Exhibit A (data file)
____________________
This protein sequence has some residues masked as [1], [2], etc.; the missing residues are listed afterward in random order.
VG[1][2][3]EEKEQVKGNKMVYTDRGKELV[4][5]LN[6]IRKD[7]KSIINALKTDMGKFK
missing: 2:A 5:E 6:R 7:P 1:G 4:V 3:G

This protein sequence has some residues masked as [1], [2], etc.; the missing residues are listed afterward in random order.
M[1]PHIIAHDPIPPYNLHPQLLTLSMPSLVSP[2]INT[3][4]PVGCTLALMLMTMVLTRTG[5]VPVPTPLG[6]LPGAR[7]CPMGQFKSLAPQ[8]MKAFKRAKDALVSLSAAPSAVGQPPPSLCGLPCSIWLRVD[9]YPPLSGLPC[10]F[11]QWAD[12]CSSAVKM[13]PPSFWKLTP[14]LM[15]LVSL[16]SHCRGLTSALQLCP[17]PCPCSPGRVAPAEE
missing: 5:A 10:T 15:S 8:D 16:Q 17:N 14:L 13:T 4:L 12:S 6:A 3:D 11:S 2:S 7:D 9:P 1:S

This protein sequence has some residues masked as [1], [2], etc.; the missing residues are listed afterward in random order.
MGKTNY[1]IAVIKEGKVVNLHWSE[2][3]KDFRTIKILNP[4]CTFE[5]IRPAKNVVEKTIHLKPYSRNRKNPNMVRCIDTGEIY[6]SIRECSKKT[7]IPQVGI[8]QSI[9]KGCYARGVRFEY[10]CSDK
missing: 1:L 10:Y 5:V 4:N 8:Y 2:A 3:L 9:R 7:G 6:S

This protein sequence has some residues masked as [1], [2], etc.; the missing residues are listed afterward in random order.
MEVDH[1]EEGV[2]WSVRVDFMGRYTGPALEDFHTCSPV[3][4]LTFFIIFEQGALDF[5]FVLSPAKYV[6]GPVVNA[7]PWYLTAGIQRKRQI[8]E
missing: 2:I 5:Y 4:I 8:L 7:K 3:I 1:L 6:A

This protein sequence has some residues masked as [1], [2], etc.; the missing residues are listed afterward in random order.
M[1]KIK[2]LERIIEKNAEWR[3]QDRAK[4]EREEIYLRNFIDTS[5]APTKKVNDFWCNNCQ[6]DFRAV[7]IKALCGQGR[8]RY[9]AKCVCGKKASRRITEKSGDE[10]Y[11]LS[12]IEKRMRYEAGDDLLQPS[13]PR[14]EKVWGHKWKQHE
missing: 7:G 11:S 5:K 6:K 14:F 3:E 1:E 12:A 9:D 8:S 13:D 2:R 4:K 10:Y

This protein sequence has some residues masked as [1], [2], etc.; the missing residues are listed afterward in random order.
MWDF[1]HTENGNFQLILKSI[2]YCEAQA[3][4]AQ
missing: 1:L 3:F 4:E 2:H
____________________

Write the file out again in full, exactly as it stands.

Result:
This protein sequence has some residues masked as [1], [2], etc.; the missing residues are listed afterward in random order.
VG[1][2][3]EEKEQVKGNKMVYTDRGKELV[4][5]LN[6]IRKD[7]KSIINALKTDMGKFK
missing: 2:A 5:E 6:R 7:P 1:G 4:V 3:G

This protein sequence has some residues masked as [1], [2], etc.; the missing residues are listed afterward in random order.
M[1]PHIIAHDPIPPYNLHPQLLTLSMPSLVSP[2]INT[3][4]PVGCTLALMLMTMVLTRTG[5]VPVPTPLG[6]LPGAR[7]CPMGQFKSLAPQ[8]MKAFKRAKDALVSLSAAPSAVGQPPPSLCGLPCSIWLRVD[9]YPPLSGLPC[10]F[11]QWAD[12]CSSAVKM[13]PPSFWKLTP[14]LM[15]LVSL[16]SHCRGLTSALQLCP[17]PCPCSPGRVAPAEE
missing: 5:A 10:T 15:S 8:D 16:Q 17:N 14:L 13:T 4:L 12:S 6:A 3:D 11:S 2:S 7:D 9:P 1:S

This protein sequence has some residues masked as [1], [2], etc.; the missing residues are listed afterward in random order.
MGKTNY[1]IAVIKEGKVVNLHWSE[2][3]KDFRTIKILNP[4]CTFE[5]IRPAKNVVEKTIHLKPYSRNRKNPNMVRCIDTGEIY[6]SIRECSKKT[7]IPQVGI[8]QSI[9]KGCYARGVRFEY[10]CSDK
missing: 1:L 10:Y 5:V 4:N 8:Y 2:A 3:L 9:R 7:G 6:S

This protein sequence has some residues masked as [1], [2], etc.; the missing residues are listed afterward in random order.
MEVDH[1]EEGV[2]WSVRVDFMGRYTGPALEDFHTCSPV[3][4]LTFFIIFEQGALDF[5]FVLSPAKYV[6]GPVVNA[7]PWYLTAGIQRKRQI[8]E
missing: 2:I 5:Y 4:I 8:L 7:K 3:I 1:L 6:A

This protein sequence has some residues masked as [1], [2], etc.; the missing residues are listed afterward in random order.
M[1]KIK[2]LERIIEKNAEWR[3]QDRAK[4]EREEIYLRNFIDTS[5]APTKKVNDFWCNNCQ[6]DFRAV[7]IKALCGQGR[8]RY[9]AKCVCGKKASRRITEKSGDE[10]Y[11]LS[12]IEKRMRYEAGDDLLQPS[13]PR[14]EKVWGHKWKQHE
missing: 7:G 11:S 5:K 6:K 14:F 3:E 1:E 12:A 9:D 8:S 13:D 2:R 4:K 10:Y

This protein sequence has some residues masked as [1], [2], etc.; the missing residues are listed afterward in random order.
MWDF[1]HTENGNFQLILKSI[2]YCEAQA[3][4]AQ
missing: 1:L 3:F 4:E 2:H